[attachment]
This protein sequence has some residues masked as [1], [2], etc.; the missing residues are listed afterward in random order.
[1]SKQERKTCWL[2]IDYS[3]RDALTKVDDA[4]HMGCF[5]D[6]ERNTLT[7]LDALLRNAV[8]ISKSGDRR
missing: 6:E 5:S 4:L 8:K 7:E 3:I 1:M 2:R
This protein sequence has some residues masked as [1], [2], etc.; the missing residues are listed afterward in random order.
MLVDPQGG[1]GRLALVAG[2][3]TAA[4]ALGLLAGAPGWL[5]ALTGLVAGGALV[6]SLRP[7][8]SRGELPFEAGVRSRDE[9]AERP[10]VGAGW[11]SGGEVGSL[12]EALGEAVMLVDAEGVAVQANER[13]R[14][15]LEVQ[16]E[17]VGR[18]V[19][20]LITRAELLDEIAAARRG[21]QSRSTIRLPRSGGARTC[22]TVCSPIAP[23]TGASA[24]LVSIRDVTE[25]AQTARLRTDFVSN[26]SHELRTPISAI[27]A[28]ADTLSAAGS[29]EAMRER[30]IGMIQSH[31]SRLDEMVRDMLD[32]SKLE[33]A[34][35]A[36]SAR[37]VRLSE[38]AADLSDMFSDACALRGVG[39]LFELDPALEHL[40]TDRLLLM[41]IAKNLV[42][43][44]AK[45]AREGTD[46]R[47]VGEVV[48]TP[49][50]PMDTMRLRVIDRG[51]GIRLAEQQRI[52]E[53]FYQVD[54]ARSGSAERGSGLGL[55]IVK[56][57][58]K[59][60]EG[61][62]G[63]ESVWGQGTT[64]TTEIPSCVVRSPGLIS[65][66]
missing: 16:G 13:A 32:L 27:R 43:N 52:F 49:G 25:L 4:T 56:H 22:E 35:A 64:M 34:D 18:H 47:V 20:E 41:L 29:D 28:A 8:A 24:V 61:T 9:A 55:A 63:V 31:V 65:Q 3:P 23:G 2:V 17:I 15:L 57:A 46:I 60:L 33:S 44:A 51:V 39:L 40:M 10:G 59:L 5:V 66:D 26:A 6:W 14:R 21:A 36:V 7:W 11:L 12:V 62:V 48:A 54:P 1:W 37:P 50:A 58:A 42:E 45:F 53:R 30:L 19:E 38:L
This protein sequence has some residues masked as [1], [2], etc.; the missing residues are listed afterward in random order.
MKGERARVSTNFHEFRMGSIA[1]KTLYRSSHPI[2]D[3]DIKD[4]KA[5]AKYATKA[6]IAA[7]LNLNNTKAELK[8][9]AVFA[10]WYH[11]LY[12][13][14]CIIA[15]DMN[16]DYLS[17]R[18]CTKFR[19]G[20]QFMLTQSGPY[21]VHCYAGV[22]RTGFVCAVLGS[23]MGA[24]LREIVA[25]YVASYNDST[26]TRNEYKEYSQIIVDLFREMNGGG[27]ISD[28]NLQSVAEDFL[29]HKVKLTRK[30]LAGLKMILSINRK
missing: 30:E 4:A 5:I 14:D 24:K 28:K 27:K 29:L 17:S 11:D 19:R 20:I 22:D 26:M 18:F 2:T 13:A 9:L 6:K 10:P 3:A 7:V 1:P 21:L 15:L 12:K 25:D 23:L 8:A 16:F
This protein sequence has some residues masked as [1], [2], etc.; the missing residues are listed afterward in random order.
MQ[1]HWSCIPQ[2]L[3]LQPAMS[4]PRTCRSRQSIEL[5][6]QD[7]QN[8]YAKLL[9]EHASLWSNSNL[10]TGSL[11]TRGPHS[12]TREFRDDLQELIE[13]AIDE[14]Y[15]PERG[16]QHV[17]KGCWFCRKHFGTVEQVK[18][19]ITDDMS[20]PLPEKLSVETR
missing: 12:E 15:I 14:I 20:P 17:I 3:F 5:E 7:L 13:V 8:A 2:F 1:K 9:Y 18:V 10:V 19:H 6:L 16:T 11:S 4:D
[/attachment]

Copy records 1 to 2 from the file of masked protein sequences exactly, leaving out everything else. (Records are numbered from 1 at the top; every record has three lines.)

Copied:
This protein sequence has some residues masked as [1], [2], etc.; the missing residues are listed afterward in random order.
[1]SKQERKTCWL[2]IDYS[3]RDALTKVDDA[4]HMGCF[5]D[6]ERNTLT[7]LDALLRNAV[8]ISKSGDRR
missing: 6:E 5:S 4:L 8:K 7:E 3:I 1:M 2:R
This protein sequence has some residues masked as [1], [2], etc.; the missing residues are listed afterward in random order.
MLVDPQGG[1]GRLALVAG[2][3]TAA[4]ALGLLAGAPGWL[5]ALTGLVAGGALV[6]SLRP[7][8]SRGELPFEAGVRSRDE[9]AERP[10]VGAGW[11]SGGEVGSL[12]EALGEAVMLVDAEGVAVQANER[13]R[14][15]LEVQ[16]E[17]VGR[18]V[19][20]LITRAELLDEIAAARRG[21]QSRSTIRLPRSGGARTC[22]TVCSPIAP[23]TGASA[24]LVSIRDVTE[25]AQTARLRTDFVSN[26]SHELRTPISAI[27]A[28]ADTLSAAGS[29]EAMRER[30]IGMIQSH[31]SRLDEMVRDMLD[32]SKLE[33]A[34][35]A[36]SAR[37]VRLSE[38]AADLSDMFSDACALRGVG[39]LFELDPALEHL[40]TDRLLLM[41]IAKNLV[42][43][44]AK[45]AREGTD[46]R[47]VGEVV[48]TP[49][50]PMDTMRLRVIDRG[51]GIRLAEQQRI[52]E[53]FYQVD[54]ARSGSAERGSGLGL[55]IVK[56][57][58]K[59][60]EG[61][62]G[63]ESVWGQGTT[64]TTEIPSCVVRSPGLIS[65][66]
missing: 16:G 13:A 32:L 27:R 43:N 52:F 49:G 25:L 4:T 56:H 22:E 35:A 64:M 34:D 18:H 47:V 20:E 41:L 29:D 28:A 8:A 24:V 61:T 9:A 55:A 63:V 31:V 65:Q 3:P 23:G 2:V 17:I 15:L 57:A 46:I 60:L 33:S 44:A 51:V 39:L 40:M 10:G 59:L 5:V 66:D 26:A 6:W 14:R 21:A 36:V 7:W 11:L 12:V 62:V 48:A 54:P 1:W 37:P 50:A 58:A 42:E 45:F 53:R 30:L 19:E 38:L